Passage to 2000by John C. Gribar, P.E., (M.ASCE), Proj. Dir.; Canal Capacity Projects Ofc., Panama Canal Commission, Balboa, Panama,
Jaime A. Bocanegra, Manager; Transition Mgmt. Staff, Panama Canal Commission, Balboa, Panama,
Serial Information: Civil Engineering—ASCE, 1999, Vol. 69, Issue 12, Pg. 48-53
Document Type: Feature article
Abstract: On Dec. 31, 1999 the United States turns over ownership and operations of the Panama Canal Commission. In preparation for the handover, the Panama Canal Commission, an independent U.S. agency, is conducting a $1 billion rehabilitation and modernization program intended to increase the waterway's reliability, efficiency, and safety, and cut maintenance costs. Major components of the program, begun in the mid-1990s and scheduled to be completed by 2002, include straightening and widening the Gaillard Cut, the narrow portion of the canal that crosses the continental divide; the purchase of new tugboats and locomotives (electric engines that laterally position ships as they enter and move through the locks); the replacement of locomotive track; the installation of hydraulic cylinder arms for operation of the lock gates; and the implementation of a new vessel traffic management system.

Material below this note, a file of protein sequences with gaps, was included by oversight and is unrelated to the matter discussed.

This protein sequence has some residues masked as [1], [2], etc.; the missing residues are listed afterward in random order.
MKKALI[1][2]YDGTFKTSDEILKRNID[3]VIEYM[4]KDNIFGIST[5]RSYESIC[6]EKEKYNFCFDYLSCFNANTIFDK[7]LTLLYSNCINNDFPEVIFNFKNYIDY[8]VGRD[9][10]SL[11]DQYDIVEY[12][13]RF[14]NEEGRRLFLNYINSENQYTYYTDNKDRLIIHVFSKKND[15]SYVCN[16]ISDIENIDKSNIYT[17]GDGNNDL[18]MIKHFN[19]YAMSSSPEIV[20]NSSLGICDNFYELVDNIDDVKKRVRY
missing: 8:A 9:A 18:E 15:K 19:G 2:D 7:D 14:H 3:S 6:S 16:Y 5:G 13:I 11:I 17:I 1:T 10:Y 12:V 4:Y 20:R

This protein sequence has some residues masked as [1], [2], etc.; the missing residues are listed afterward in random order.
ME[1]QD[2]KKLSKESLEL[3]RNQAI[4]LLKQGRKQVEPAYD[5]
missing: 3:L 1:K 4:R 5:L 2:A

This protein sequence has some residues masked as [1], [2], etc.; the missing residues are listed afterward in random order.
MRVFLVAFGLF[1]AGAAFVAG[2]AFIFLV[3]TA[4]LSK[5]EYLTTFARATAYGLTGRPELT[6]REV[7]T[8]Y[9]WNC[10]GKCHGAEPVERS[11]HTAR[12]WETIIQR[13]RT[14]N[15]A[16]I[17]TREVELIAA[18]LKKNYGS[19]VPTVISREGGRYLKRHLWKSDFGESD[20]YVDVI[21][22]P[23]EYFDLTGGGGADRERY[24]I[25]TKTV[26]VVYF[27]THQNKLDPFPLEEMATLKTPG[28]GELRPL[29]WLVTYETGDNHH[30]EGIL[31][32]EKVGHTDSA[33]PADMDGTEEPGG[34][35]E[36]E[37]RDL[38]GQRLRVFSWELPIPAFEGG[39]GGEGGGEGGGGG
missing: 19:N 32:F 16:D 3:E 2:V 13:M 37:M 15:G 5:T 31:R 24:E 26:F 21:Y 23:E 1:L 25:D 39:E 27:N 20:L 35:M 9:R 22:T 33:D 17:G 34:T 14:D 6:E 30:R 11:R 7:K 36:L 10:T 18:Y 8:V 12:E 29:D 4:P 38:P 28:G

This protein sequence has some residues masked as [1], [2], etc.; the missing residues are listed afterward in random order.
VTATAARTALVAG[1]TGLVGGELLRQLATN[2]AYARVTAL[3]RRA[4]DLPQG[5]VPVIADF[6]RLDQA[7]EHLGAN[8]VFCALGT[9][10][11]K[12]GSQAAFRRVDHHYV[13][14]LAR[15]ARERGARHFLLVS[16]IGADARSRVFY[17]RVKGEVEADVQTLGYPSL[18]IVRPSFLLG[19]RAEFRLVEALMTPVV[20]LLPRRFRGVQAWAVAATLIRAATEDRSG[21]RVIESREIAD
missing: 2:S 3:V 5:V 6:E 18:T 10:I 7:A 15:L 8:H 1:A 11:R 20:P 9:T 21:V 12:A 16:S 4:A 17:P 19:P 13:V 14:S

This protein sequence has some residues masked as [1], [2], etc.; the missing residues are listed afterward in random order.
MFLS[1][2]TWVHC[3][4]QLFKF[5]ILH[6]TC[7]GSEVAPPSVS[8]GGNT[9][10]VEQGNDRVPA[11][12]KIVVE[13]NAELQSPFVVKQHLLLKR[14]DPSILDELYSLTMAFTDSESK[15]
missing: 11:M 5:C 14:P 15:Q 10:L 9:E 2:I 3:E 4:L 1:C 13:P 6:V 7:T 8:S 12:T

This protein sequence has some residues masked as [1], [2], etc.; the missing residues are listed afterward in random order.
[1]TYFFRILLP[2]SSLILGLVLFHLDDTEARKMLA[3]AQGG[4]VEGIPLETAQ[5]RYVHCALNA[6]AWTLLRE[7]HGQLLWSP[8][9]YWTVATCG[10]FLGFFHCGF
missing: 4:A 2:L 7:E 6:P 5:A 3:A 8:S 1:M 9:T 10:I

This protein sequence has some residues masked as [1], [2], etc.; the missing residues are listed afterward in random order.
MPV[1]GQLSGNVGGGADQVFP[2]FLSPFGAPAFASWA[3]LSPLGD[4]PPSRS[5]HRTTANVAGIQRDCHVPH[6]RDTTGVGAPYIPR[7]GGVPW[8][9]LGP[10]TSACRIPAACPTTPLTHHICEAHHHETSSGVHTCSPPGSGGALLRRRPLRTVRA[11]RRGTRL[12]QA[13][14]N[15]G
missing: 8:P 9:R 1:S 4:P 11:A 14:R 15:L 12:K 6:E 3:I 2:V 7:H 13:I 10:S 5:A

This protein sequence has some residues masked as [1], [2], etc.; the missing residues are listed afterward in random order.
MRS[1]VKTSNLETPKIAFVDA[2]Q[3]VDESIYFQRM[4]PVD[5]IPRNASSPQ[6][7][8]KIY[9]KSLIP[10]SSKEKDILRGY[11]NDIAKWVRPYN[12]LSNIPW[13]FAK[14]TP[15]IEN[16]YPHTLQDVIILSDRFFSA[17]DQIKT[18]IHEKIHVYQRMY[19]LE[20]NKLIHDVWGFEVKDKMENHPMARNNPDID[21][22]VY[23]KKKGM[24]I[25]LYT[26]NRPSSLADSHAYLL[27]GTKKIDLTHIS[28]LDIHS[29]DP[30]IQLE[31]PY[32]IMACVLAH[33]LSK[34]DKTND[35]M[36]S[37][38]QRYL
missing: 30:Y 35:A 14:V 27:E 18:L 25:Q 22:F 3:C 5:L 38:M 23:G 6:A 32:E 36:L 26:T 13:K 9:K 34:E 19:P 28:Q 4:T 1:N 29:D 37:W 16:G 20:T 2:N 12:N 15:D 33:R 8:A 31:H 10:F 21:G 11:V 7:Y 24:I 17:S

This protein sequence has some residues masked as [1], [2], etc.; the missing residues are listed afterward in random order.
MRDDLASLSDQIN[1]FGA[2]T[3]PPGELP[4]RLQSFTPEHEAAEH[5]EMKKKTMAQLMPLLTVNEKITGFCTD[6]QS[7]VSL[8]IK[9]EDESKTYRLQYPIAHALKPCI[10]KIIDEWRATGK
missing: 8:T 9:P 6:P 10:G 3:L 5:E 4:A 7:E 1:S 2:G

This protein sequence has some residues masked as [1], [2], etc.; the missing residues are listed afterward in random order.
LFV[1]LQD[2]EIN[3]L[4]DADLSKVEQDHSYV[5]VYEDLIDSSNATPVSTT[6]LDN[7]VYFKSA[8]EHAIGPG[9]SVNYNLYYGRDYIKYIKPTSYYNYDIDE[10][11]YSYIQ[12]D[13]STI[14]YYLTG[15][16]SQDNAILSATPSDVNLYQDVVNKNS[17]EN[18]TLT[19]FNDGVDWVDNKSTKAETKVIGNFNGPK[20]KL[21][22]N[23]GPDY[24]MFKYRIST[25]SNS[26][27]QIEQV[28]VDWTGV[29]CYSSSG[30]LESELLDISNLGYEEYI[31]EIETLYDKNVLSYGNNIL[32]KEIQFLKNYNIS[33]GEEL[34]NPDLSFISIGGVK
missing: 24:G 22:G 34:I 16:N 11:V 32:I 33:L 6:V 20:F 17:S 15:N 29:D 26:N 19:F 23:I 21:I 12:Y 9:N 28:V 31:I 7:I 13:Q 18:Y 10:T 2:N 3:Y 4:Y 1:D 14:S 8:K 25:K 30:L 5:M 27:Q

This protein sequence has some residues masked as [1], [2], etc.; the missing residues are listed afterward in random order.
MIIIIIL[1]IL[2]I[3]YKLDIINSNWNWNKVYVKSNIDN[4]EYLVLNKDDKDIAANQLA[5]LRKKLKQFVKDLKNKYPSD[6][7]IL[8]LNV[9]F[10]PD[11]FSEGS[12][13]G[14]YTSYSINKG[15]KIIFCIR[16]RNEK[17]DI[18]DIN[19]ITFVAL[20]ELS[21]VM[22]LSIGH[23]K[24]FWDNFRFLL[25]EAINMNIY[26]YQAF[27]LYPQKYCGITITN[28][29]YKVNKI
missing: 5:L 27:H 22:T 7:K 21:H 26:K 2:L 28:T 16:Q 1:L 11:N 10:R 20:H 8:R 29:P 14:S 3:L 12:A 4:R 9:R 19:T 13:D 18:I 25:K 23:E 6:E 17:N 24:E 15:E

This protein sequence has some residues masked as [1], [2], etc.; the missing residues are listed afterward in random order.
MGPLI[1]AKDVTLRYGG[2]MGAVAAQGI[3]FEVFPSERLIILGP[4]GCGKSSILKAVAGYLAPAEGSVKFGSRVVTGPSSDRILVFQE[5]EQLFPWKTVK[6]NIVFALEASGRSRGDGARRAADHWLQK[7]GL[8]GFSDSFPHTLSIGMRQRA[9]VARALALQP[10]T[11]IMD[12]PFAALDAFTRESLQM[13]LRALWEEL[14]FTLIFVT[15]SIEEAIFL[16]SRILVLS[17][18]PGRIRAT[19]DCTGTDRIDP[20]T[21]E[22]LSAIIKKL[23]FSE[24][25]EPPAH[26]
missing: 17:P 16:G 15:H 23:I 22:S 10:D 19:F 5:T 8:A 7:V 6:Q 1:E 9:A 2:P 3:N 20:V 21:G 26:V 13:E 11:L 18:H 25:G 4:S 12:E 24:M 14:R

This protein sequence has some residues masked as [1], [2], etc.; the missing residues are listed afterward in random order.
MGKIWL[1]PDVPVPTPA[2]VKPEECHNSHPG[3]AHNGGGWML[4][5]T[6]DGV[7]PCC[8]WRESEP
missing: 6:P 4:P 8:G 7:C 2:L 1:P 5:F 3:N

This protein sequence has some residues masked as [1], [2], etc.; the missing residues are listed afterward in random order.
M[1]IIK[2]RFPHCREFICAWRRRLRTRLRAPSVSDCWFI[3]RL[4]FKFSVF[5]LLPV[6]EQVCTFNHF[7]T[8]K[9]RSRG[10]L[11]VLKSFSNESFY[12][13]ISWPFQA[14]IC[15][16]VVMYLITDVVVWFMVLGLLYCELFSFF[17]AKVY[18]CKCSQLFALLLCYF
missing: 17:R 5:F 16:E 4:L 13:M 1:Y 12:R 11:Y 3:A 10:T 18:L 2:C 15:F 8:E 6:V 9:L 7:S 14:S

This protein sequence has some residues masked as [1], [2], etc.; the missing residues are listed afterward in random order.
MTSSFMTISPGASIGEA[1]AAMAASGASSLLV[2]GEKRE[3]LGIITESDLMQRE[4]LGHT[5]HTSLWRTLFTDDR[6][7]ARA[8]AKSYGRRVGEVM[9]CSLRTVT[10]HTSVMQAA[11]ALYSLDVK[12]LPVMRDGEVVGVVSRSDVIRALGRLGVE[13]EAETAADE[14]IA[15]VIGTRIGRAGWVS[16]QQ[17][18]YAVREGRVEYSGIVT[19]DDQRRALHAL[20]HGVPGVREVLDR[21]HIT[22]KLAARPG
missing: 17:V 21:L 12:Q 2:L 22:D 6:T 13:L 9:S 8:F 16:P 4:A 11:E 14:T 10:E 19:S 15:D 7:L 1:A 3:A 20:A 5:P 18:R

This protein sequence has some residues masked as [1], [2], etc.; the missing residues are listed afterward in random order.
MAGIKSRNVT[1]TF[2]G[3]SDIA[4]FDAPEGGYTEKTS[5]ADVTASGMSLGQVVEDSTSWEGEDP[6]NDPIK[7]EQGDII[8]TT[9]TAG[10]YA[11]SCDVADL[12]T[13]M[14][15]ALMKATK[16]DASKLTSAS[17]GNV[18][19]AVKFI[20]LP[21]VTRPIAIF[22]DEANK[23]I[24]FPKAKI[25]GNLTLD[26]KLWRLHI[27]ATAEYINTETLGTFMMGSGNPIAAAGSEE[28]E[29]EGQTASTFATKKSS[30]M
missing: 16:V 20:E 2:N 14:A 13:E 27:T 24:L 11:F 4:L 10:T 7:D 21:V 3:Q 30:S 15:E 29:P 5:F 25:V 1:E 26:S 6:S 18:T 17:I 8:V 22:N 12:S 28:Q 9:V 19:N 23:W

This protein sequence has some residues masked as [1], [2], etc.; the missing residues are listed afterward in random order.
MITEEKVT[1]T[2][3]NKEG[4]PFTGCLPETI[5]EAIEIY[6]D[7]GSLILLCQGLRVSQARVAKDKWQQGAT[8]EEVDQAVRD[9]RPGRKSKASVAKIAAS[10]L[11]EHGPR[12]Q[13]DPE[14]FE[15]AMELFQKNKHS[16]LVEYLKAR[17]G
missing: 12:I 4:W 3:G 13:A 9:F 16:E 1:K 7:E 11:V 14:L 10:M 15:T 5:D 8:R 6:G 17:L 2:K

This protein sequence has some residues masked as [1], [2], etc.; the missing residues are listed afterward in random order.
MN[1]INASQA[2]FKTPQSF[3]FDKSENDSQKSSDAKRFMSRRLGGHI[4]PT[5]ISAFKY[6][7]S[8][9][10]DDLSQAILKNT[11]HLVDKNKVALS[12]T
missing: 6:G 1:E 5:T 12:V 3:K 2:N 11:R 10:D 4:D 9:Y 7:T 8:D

Subject Headings: Civil engineering landmarks | Construction | Canals | Locks | Panama Canal | Rehabilitation
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